by Juliet Nicolson [942.083 Nic]

Armistice Day 1918 dawns with great joy for victorious Britain, but the nation must confront the carnage war has left in its wake. In The Great Silence, Juliet Nicolson looks through the prism of daily life to narrate the rich but unknown history of the slow healing Britain undergoes in the two years following that day. The two-year anniversary of the Armistice brings some closure at last: the remains of a nameless soldier, dug up from a French battlefield and escorted to London in a homecoming befitting a king, are laid to rest in glory in the Tomb of the Unknown at Westminster Abbey. “The Great Silence,” the two minutes observed in memory of those lost, halts an entire nation in silent reverence as Big Ben strikes eleven. The Great Silence paints a vivid picture of a nation fighting the forces that threaten to tear it apart—and discovering the common bonds that, as it moves into a new era, hold it together.

book cover The Bolter
by Frances Osbourne [Biography Sackville]

The story of the wild, beautiful, fearless Idina Sackville, descendant of one of England's oldest families, who went off to Kenya in search of adventure and became known as the high priestess of the scandalous "Happy Valley Set"

book cover Inheritance
by Robert Sackville-West

Inheritance is the story of a house and its inhabitants, a family described by Vita Sackville-West as "a race too prodigal, too amorous, too weak, too indolent, and too melancholy; a rotten lot, and nearly all starkstaring mad." Where some reveled in the hedonism of aristocratic life, others rebelled against a house that, in time, would disinherit them, shutting its doors to them forever. It's a drama in which the house itself is a principal character, its fortunes often mirroring those of the family. Every detail holds a story: the portraits, and all the items the subjects of those portraits left behind, point to pivotal moments in history; all the rooms, and the objects that fill them, are freighted with an emotional significance that has been handed down from generation to generation.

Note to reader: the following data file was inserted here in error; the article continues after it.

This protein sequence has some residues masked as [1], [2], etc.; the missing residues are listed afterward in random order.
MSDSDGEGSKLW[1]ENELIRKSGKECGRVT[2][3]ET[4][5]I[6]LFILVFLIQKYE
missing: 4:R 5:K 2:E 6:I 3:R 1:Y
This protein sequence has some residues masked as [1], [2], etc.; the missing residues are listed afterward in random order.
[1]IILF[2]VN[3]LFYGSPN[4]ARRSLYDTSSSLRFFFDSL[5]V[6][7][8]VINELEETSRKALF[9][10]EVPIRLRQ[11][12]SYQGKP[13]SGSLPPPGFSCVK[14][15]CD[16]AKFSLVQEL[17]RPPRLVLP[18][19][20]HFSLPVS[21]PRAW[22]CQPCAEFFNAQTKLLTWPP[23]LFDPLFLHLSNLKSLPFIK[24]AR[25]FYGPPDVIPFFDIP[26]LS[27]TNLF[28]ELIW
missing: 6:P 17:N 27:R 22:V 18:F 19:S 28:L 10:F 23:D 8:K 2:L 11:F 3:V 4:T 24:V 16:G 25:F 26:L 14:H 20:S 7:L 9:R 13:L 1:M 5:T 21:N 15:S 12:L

book cover English Country: Living in England's Private Houses
by Caroline Seebohm

Caroline Seebohm conducts a guided tour of England's country houses, to reveal the beauty, graciousness, and idiosyncracies of rural English life.

book cover Rose - My Life in Service to Lady Astor
by Rosina Solomons [942.082 Har]

In 1928, Rosina Harrison arrived at the illustrious household of the Astor family to take up her new position as personal maid to the infamously temperamental Lady Nancy Astor, who sat in Parliament, entertained royalty, and traveled the world. "She's not a lady as you would understand a lady" was the butler's ominous warning. But what no one expected was that the iron-willed Lady Astor was about to meet her match in the no-nonsense, whip-smart girl from the country. For 35 years, from the parties thrown for royalty and trips across the globe, to the air raids during WWII, Rose was by Lady Astor's side and behind the scenes, keeping everything running smoothly. In charge of everything from the clothes and furs to the baggage to the priceless diamond "sparklers," Rose was closer to Lady Astor than anyone else. In her decades of service she received one £5 raise, but she traveled the world in style and retired with a lifetime's worth of stories. Like Gosford Park and Downton Abbey, ROSE is a captivating insight into the great wealth 'upstairs' and the endless work 'downstairs', but it is also the story of an unlikely decades-long friendship that grew between Her Ladyship and her spirited Yorkshire maid.